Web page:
**Sort features by their influence on the target feature (wine quality). Beware that both large positive and large negative coefficients mean large influence on target. It’s handy to use pandas.DataFrame here.**

**Question 2: Which feature this linear regression model treats as the most influential on wine quality?**

```
# (read-only in a JupyterBook, pls run jupyter-notebook to edit)
# linreg_coef = pd.DataFrame
# linreg_coef.sort_values
```

## Lasso regression¶

**Train a LASSO model with \(\alpha = 0.01\) (weak regularization) and scaled data. Again, set random_state=17.**

```
# (read-only in a JupyterBook, pls run jupyter-notebook to edit)
# lasso1 = Lasso
# lasso1.fit
```

**Which feature is the least informative in predicting wine quality, according to this LASSO model?**

```
# (read-only in a JupyterBook, pls run jupyter-notebook to edit)
# lasso1_coef = pd.DataFrame
# lasso1_coef.sort_values
```

**Train LassoCV with random_state=17 to choose the best value of \(\alpha\) in 5-fold cross-validation.**

```
# (read-only in a JupyterBook, pls run jupyter-notebook to edit)
# alphas = np.logspace(-6, 2, 200)
# lasso_cv = LassoCV
# lasso_cv.fit
```

```
# lasso_cv.alpha_
```

**Question 3: Which feature is the least informative in predicting wine quality, according to the tuned LASSO model?**

```
# (read-only in a JupyterBook, pls run jupyter-notebook to edit)
# lasso_cv_coef = pd.DataFrame
# lasso_cv_coef.sort_values
```

**Question 4: What are mean squared errors of tuned LASSO predictions on train and holdout sets?**

```
# (read-only in a JupyterBook, pls run jupyter-notebook to edit)
# print("Mean squared error (train): %.3f"
# print("Mean squared error (test): %.3f" %
```

## Random Forest¶

**Train a Random Forest with out-of-the-box parameters, setting only random_state to be 17.**

```
# (read-only in a JupyterBook, pls run jupyter-notebook to edit)
# forest = RandomForestRegressor
# forest.fit
```

**Question 5: What are mean squared errors of RF model on the training set, in cross-validation (cross_val_score with scoring=’neg_mean_squared_error’ and other arguments left with default values) and on holdout set?**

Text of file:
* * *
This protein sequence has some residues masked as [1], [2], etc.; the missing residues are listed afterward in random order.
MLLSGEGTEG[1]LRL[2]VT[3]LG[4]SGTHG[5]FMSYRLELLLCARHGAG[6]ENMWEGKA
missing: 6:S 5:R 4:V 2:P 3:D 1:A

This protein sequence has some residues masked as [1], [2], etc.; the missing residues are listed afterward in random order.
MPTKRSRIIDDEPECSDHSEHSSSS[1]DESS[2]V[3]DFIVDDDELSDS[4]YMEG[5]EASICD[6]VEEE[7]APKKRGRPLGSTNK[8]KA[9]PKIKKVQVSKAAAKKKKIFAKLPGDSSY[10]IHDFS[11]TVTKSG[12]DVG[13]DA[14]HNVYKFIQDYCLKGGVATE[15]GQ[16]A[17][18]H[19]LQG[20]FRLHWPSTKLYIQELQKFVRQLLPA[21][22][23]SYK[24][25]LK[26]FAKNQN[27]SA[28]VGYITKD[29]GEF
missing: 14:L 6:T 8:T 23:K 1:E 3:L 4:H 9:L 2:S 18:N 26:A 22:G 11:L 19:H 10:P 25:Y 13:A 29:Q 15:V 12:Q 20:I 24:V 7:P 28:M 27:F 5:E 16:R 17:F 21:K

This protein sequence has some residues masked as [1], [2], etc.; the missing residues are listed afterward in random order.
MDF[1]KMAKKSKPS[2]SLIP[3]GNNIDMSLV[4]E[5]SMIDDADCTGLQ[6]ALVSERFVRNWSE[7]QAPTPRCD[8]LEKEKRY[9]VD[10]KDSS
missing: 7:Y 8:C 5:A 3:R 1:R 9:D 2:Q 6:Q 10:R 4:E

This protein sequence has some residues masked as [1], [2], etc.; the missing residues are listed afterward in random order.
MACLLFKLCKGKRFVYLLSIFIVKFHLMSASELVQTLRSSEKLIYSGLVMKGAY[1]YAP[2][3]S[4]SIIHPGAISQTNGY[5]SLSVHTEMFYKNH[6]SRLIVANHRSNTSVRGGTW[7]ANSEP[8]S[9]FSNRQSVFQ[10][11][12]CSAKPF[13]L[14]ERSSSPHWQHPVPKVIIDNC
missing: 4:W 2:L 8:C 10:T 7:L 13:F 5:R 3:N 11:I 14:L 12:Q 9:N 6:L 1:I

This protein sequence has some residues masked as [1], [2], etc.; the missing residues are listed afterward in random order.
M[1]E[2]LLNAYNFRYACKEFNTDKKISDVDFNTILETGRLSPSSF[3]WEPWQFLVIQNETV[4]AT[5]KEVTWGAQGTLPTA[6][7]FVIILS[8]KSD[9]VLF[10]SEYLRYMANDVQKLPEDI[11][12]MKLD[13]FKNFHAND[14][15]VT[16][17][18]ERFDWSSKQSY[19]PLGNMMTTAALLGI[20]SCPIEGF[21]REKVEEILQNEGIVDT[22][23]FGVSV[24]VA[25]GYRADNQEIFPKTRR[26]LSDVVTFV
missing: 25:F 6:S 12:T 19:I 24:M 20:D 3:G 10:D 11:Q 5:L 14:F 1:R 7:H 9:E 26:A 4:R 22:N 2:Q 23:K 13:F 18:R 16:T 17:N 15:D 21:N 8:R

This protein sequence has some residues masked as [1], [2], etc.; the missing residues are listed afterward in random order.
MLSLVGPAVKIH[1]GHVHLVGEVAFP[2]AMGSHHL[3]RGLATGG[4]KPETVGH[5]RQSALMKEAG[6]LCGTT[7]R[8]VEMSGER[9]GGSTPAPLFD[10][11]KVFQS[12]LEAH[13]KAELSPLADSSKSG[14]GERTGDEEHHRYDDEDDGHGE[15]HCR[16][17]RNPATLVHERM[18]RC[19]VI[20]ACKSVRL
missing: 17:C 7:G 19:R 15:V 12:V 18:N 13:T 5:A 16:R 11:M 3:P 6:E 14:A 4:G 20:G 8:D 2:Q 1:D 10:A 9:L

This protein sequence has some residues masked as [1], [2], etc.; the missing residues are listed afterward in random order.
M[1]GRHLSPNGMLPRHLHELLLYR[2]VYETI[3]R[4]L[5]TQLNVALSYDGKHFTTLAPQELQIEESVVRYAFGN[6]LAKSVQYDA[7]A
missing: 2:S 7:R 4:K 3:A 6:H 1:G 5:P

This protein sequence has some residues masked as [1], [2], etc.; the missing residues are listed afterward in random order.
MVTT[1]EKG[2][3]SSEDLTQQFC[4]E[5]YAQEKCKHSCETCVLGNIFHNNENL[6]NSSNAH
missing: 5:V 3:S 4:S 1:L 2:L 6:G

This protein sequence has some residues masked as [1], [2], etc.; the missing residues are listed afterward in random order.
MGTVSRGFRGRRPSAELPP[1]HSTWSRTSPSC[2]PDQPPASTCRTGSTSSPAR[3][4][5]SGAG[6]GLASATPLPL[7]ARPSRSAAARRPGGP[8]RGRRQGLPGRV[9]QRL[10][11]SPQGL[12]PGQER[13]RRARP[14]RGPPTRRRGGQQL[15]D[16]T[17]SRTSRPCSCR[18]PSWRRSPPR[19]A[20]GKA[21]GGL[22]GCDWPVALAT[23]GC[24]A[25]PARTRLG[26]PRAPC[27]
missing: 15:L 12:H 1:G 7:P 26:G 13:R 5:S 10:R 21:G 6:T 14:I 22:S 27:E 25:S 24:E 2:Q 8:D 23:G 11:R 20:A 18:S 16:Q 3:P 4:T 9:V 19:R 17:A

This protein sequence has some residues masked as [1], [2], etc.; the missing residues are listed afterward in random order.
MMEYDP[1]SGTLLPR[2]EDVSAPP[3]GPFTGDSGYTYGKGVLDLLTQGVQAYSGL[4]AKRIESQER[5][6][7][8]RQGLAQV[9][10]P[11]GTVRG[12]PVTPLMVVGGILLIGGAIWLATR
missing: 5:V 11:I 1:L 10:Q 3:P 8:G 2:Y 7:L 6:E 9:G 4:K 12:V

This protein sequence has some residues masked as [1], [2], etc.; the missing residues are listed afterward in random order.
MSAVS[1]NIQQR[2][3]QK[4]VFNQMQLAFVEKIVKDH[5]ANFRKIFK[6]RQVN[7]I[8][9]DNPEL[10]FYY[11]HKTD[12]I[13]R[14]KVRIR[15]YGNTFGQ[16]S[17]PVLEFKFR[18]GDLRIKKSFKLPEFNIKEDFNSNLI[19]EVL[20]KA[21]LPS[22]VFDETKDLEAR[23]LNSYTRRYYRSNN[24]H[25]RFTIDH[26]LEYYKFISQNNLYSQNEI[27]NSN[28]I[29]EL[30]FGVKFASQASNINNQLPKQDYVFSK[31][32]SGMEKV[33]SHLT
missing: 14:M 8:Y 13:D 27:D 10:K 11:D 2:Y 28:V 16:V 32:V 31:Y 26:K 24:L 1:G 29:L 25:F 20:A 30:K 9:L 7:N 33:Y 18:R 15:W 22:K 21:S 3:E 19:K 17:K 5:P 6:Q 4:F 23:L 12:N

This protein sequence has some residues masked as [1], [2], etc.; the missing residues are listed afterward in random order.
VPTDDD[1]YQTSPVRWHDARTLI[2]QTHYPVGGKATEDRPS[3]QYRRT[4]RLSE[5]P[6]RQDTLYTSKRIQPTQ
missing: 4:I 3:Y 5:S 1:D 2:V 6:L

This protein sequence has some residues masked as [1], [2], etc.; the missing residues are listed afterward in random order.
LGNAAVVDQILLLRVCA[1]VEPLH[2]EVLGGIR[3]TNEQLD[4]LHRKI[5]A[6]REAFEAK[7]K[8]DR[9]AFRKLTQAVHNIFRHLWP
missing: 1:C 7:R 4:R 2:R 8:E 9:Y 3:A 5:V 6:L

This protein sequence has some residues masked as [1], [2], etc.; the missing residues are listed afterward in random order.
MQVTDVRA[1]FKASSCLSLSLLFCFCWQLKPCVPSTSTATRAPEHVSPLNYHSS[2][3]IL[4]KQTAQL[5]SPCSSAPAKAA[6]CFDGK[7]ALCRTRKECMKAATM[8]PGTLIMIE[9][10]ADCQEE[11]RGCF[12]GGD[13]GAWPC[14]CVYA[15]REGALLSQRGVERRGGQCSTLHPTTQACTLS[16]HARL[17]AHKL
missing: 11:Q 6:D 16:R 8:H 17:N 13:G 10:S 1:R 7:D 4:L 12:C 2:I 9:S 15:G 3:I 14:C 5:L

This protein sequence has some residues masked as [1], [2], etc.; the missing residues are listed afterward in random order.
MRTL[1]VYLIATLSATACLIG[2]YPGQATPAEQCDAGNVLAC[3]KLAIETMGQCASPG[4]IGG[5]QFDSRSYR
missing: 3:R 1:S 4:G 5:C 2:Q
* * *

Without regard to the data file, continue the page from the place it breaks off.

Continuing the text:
```
# (read-only in a JupyterBook, pls run jupyter-notebook to edit)
# print("Mean squared error (train): %.3f" %
# print("Mean squared error (cv): %.3f" %
# print("Mean squared error (test): %.3f" %
```

**Tune the max_features and max_depth hyperparameters with GridSearchCV and again check mean cross-validation MSE and MSE on holdout set.**

```
# (read-only in a JupyterBook, pls run jupyter-notebook to edit)
# forest_params = {'max_depth': list(range(10, 25)),
# 'min_samples_leaf': list(range(1, 8)),
# 'max_features': list(range(6,12))}
# locally_best_forest = GridSearchCV
# locally_best_forest.fit
```

```
# locally_best_forest.best_params_, locally_best_forest.best_score_
```

**Question 6: What are mean squared errors of tuned RF model in cross-validation (cross_val_score with scoring=’neg_mean_squared_error’ and other arguments left with default values) and on holdout set?**

```
# (read-only in a JupyterBook, pls run jupyter-notebook to edit)
# print("Mean squared error (cv): %.3f" %
# print("Mean squared error (test): %.3f" %
```

**Output RF’s feature importance. Again, it’s nice to present it as a DataFrame.**

**Question 7: What is the most important feature, according to the Random Forest model?**

```
# (read-only in a JupyterBook, pls run jupyter-notebook to edit)
# rf_importance = pd.DataFrame
# rf_importance.sort_values
```

**Make conclusions about the performance of the explored 3 models in this particular prediction task.**